The struggle for Tibet goes digital
While monks and protestors in Tibet are battling with the heavily armed Chinese forces, Tibetans across the world are using the Internet to connect and rally for their fellowmen back home.
The gloves were finally off, as a column of Chinese Type 59 tanks rolled down the Chang’an Avenue, near Tiananmen Square. It was the spring of 1989, and hundreds of thousands of students were protesting all across China and especially so in Beijing crusading for liberty and free speech. To make their voices heard, students huddled in Tiananmen Square went on a hunger strike. But instead of negotiations, the communist regime of China decided to crush the non-violent movement in the most virulent fashion. Army was sent in to break the protests. The battalion of tanks was part of the same effort.
As the tanks slowly rolled on, a single student decided to make a statement at the very risk of his life. Armed with two empty shopping bags, he stood right before the mighty tanks and brought the whole column to a halt. The tank right in front tried to dodge him, but the unknown rebel (as he would be dubbed for eternity) would not be dissuaded. He gesticulated with his arms and climbed on top of the tank to express his views to the soldier manning the tank. He was not ready to let go, but people (protesters probably) pulled him on the side before something untoward happened. The whole incident was captured on video and beamed by the channels across the world, making it the most emotive image of the fight for liberty beck in 1989. The images raised international concerns and country after country lambasted the Chinese regime for the brutal reprisal. Other than that there is little that we know of the Tiananmen protest.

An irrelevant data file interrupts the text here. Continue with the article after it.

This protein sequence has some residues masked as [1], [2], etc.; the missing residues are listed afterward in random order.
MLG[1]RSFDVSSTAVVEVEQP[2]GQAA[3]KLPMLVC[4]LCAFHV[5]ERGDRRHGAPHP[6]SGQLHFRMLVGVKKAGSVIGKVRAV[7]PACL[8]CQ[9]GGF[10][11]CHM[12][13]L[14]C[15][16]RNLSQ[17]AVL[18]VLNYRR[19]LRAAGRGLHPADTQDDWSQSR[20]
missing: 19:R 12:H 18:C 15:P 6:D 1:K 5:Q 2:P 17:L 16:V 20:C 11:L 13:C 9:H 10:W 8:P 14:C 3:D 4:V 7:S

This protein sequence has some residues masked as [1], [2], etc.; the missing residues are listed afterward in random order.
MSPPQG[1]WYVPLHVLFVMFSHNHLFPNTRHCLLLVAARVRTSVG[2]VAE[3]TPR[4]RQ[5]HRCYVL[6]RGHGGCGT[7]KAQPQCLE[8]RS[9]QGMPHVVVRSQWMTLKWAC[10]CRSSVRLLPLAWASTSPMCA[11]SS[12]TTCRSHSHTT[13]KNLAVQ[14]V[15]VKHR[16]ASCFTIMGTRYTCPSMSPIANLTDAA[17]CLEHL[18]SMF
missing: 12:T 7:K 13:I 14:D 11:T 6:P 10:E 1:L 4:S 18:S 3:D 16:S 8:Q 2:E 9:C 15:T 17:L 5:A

The world has changed infinitely much since then. Today China is a global power, both in economic and military terms. The country will be preening in front of the world by the Olympics this year. But there seems to be trouble brewing again, this time in the ‘roof of the world’, Tibet.
Last fortnight, near simultaneous protests started in Lhasa, and then spread to different cities of the Tibetan Autonomous Region. Monks and ordinary Tibetans supposedly attacked Chinese business. People were seen marching in different parts of Tibet, denouncing the oppression of the Chinese military. Once again the Chinese government decided to come down heavy again. The protestors were shot at, and all media access to the region was denied. But unlike in 1989, this time the protestors did not have to be physically present in Tibet to be counted. Thanks to the Internet, Tibetans across the world are taking part in the ongoing struggle. Continue reading